181009. Two unidentified guys smoke Hubbly bubbly in Georginia, Florida. Picture: Dumisani Sibeko

The prevalence of oral sex and dagga use among teenagers is contributing to an alarming increase in mouth and throat cancers, the South African Dental Association (Sada) has said.

Briefing the media in Cape Town this week, Maretha Smit, CEO of Sada, said mouth (oral cancer, OC) and throat cancers (oro-pharyngeal, OP) globally affect up to 400 000 new patients per year. Cancers associated with Human Papilloma Virus (HPV), dagga and hubbly bubbly pipe-smoking occurred mostly in young adults.

“While part of the explanation of this can be attributed to the Human Papilloma Virus and the changing sexual behaviours of a younger generation, where multiple partners and oral sex feature strongly, many other lifestyle practices also become significant in view of recent research results that indicate causal links between OC and OPC and cannabis and hubbly bubbly pipe-smoking.”

She said 50 percent of people affected by mouth and throat cancer died within five years of diagnosis, adding that, in recent years, younger people were being diagnosed with these illnesses.

Sada said the number of school-going children using dagga was increasing in South Africa, following trends elsewhere such as in the United States, and the trend also reflected a decline in cigarette smoking within the same group. “Coupled to changing sexual behaviours in the same age groups, and where oral sex features prominently, these trends will most likely lead to increases in HPV-OPCs in the next 10 to 20 years,” Sada said.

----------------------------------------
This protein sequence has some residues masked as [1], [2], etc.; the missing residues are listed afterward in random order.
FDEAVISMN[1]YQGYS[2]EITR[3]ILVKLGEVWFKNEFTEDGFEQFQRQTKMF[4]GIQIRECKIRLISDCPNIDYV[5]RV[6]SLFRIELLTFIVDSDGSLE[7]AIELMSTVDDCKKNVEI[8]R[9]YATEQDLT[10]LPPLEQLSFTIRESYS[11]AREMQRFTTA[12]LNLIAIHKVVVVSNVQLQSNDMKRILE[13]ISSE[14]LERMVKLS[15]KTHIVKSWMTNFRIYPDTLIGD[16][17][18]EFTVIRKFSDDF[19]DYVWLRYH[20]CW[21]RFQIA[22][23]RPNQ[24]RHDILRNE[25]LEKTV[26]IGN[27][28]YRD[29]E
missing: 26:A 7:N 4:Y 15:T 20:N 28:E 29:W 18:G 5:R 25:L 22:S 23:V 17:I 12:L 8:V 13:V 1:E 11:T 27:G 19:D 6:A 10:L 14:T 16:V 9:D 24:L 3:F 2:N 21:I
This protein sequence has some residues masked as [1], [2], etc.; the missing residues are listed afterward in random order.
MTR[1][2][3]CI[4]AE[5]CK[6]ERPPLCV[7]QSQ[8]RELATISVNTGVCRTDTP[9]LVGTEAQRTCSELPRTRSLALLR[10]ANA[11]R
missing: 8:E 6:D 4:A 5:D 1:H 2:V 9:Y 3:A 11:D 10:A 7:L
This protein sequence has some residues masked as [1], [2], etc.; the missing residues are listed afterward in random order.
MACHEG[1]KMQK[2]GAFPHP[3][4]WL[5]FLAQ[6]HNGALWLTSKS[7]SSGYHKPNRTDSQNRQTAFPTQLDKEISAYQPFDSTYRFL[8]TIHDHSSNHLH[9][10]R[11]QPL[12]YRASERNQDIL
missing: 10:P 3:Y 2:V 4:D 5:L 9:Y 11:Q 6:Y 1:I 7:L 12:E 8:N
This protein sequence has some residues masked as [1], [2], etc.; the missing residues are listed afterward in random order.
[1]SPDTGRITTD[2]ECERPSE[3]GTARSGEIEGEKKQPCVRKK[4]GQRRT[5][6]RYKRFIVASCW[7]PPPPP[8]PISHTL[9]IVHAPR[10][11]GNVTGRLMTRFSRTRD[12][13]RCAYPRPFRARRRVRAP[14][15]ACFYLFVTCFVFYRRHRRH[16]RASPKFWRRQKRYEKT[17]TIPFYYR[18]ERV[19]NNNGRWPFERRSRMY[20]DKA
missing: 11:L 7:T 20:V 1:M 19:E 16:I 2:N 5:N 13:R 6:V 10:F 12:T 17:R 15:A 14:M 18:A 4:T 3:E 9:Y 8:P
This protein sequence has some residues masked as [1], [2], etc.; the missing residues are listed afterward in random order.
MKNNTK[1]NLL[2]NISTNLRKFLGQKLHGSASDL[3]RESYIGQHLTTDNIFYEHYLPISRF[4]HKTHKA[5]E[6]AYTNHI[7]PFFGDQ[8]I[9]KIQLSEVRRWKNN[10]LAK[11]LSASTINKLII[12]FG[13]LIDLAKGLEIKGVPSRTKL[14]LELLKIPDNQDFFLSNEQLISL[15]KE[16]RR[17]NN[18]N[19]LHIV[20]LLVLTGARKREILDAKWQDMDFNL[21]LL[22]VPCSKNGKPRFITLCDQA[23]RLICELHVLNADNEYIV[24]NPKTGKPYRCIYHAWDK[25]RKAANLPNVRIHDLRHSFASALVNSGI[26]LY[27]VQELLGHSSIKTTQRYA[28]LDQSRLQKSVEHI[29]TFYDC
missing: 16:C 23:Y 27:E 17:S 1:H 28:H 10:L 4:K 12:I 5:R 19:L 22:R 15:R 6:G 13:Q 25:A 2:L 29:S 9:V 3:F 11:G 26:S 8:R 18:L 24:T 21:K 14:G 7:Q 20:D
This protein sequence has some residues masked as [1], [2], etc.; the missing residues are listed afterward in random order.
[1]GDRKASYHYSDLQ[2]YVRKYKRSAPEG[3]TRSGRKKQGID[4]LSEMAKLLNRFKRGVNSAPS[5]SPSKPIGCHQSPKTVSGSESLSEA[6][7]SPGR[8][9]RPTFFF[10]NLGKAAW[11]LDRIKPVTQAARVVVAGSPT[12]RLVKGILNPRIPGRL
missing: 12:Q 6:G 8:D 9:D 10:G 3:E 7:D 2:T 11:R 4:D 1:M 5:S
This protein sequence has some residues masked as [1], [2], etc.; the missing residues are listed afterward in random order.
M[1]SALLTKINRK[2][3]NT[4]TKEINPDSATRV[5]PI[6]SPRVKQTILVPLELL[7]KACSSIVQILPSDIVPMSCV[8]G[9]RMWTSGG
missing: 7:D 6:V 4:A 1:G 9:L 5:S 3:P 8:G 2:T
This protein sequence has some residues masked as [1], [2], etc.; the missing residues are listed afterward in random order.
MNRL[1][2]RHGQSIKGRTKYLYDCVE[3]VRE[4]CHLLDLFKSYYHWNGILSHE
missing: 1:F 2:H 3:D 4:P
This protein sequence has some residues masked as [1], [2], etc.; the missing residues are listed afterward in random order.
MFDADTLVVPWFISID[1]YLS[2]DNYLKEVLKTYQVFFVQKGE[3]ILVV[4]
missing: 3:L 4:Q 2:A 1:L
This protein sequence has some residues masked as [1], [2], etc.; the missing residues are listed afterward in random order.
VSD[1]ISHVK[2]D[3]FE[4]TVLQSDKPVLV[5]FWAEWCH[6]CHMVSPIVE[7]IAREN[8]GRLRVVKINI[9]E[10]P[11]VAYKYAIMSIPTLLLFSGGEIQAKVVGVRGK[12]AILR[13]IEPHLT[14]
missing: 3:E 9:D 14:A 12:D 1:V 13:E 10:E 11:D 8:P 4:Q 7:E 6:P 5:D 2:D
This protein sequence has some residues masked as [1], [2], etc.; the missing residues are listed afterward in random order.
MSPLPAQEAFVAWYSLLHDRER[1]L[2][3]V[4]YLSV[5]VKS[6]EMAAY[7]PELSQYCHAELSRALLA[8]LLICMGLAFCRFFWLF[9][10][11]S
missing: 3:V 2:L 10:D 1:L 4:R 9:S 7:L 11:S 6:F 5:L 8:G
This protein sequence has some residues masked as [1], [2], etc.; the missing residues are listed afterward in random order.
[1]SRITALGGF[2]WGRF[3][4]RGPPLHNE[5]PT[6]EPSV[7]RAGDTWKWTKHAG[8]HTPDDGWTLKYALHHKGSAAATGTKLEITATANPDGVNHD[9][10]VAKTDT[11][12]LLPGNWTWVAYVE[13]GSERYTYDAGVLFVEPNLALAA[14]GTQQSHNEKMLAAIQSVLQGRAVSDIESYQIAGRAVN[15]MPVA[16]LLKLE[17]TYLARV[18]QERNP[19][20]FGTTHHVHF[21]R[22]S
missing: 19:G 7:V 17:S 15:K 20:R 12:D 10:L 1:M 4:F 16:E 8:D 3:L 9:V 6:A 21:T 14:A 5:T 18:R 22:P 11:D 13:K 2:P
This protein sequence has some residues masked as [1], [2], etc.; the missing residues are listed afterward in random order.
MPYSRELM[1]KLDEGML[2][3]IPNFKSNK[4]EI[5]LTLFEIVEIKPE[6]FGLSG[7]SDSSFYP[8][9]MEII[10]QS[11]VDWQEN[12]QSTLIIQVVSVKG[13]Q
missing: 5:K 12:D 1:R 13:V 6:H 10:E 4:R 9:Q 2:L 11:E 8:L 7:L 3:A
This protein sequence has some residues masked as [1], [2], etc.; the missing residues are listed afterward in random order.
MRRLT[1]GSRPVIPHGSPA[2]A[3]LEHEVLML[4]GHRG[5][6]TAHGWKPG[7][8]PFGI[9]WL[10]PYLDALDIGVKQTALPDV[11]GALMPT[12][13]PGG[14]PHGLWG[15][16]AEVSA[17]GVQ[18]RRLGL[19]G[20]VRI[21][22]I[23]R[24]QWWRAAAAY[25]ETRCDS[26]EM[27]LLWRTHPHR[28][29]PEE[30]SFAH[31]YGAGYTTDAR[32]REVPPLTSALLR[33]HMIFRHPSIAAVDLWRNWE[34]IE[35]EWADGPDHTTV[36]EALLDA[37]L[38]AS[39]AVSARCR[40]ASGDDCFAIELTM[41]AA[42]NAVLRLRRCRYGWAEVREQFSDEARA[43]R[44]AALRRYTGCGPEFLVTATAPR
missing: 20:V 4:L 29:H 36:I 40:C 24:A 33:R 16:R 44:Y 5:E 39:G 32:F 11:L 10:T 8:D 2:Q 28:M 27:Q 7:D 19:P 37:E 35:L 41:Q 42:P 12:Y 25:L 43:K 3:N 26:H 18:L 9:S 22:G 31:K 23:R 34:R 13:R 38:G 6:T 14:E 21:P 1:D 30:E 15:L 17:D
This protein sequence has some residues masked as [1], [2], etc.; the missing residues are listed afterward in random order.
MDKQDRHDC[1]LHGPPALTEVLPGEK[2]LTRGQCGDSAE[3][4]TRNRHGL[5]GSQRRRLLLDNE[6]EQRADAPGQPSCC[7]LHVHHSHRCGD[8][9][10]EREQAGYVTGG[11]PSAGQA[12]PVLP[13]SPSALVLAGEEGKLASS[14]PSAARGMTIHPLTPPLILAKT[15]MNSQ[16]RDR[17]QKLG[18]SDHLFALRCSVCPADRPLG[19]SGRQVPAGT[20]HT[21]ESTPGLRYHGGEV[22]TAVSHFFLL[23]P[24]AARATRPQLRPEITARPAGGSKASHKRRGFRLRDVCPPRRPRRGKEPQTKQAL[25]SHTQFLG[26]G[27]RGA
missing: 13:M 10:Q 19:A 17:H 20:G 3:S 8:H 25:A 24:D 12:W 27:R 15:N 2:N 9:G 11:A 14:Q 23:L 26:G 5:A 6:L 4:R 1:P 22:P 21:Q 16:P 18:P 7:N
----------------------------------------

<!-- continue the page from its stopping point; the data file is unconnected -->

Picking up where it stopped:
On Tuesday, Sada said dagga carried the same risk as any smoked tobacco because it contained carcinogens.

André van Zyl, from the School of Dentistry at the University of Pretoria, said recent research showed that dagga smoking was “strongly” associated with HPV-positive OPC.

“In those who had smoked the substance at a rate of at least one joint per day for five or more years, a more than 11-fold increase in risk for developing HPV-positive cancer was seen,” Van Zyl said.

He said it was likely that the cannabinoids modified the immune system thereby causing HPV to spread more easily during oral sex. “Once it has spread, the cannabinoids will also promote the persistence of the HPV infection, as well as promoting tumour formation by suppressing those parts of the immune system required to protect against cancer.”

Van Zyl continued: “These young people could never imagine that they might develop OC or OPC, and it therefore is imperative that regular dental check-ups are conducted to ensure an early diagnosis of cancer.”

Smit said more than 90 percent of people diagnosed with early-stage OC/OPC survived. - Cape Times